The Edirne’s Selimiye is Sinan’s most beautiful, most graceful construction. It also sports arguably the finest, best-painted, most beautiful Iznik tiles ever.
The Muradiye complex in Edirne — like the Muradiye complex in Bursa — was built by a pious Sultan (Murad II) for a religious community he always said he intended to join himself (and did — twice, each time abdicating in order to do so).
Both complexes were built well outside city walls – suggesting another calculation behind the foundation: religious communities of single men living together are famously troublesome and the Sultan may have been shipping the dervishes out of his way. Each foundation was a vast project for its time: a large, beautifully decorated mosque (which doubled as the dervish residence). a medresa (school), a soup kitchen.
As the cities grew, both Muradiyes became located downtown; but the dramatic shrinkage of Edirne in modern times (from perhaps 250K in 1600s to 20K today) means that the Edirne Muradiye once again lies outside the city walls. One reaches it via a dusty road with a few low lying buildings, an itinerant vendor selling fresh cheese out of a donkey cart, old men playing backgammon in the shade of a weeping willow. The mosque is locked, but in the summer the hoca gives religion lessons to seven ragged gypsy children; he lets you in and leaves you alone to do all the photographing and sketching you want; and if you speak two words of Turkish, he’ll treat you to the sweets from his lunchbox.
The tiles of the Edirne Muradiye are very special. They were clearly painted by a master painter; not every one is unique – there are several repeats – but most are; no similar Iznik tiles have been found anywhere else.
From a temporary show at the Museu de Azulejo, Lisbon.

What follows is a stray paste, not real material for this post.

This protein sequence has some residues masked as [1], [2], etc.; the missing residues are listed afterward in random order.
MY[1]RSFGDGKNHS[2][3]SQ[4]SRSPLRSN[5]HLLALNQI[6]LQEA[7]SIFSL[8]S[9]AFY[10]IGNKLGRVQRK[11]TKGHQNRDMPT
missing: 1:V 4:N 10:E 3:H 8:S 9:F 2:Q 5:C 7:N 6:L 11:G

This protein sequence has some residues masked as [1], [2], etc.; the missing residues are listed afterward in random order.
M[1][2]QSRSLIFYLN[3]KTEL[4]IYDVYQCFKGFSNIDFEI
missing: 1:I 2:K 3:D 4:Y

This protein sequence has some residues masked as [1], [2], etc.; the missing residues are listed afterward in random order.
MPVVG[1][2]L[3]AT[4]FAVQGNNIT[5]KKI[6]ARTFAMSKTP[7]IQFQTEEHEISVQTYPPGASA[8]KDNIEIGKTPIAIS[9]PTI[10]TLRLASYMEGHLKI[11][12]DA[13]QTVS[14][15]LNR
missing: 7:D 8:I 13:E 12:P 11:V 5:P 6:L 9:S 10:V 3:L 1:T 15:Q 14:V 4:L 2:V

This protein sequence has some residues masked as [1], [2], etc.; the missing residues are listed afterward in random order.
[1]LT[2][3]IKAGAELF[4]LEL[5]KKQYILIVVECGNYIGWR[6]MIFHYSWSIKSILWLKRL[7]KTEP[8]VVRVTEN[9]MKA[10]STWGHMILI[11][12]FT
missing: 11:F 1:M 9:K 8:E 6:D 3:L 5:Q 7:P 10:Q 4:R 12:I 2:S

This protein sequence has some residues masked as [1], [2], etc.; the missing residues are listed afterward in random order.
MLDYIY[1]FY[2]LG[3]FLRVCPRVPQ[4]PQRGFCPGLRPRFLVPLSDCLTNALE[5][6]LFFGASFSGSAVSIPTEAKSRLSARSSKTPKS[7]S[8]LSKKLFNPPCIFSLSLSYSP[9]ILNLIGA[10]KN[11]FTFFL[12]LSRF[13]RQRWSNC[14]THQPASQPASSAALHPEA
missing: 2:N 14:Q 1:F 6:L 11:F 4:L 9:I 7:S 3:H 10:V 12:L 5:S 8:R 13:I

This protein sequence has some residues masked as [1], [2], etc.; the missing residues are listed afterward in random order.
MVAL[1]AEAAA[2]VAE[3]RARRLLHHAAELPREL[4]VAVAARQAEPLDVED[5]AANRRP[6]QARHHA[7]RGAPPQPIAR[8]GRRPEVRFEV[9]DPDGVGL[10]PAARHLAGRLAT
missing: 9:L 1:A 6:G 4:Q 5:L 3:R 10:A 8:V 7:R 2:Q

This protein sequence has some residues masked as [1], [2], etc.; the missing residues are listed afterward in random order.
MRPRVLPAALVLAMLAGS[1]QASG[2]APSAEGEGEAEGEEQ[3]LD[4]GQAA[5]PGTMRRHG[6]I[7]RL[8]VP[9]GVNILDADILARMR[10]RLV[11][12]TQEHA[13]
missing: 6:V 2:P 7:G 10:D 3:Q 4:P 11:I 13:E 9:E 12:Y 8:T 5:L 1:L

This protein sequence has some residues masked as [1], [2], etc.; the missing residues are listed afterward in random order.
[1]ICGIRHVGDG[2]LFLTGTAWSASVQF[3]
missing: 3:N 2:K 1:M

The quality of design and painting on this plate richly deserved the painstaking gluing together of the thirty some pieces into which it had been broken. Other delightful pieces at the Çinili Koşk include this fanciful 16th century pitcher (missing a handle), dug up near the Grand Bazaar:
(what would you call this pattern? “Castles in the clouds”? “Earthquake”?)
and two very beautifully painted lamps:
Among Lisbon’s many mysteries is her patron saint who arrived in the city… as a dead corpse washed up on her shores. The church dedicated to him (and the patriarch’s seat) remained for many years outside the city walls. The monks being monks — and therefore men and therefore always liable to come up with some unruly scheme no matter how saintly they were supposed to be — were kept firmly under lock and key — to — ahem — protect the innocent. Their only chance to disport themselves out of doors were the monastery’s two large cloisters, of which this is one, now deliciously empty. Both are still covered all around, up and down, in azulejos, the Portuguese version of the colored wall tile and one of Portugal’s greatest — and most ubiquitous — homegrown art-forms (and, unjustly, hardly known outside her borders). Tellingly, the scenes depicted on the walls of the cloisters were those of… the great outdoors, to give the locked-up men a semblance of the pleasure of walking unimpeded through the countryside.
Note: these photos are intentionally HUGE. Look at the details: the variety of different styles of brushwork — one really pays attention to brushwork in monochrome art!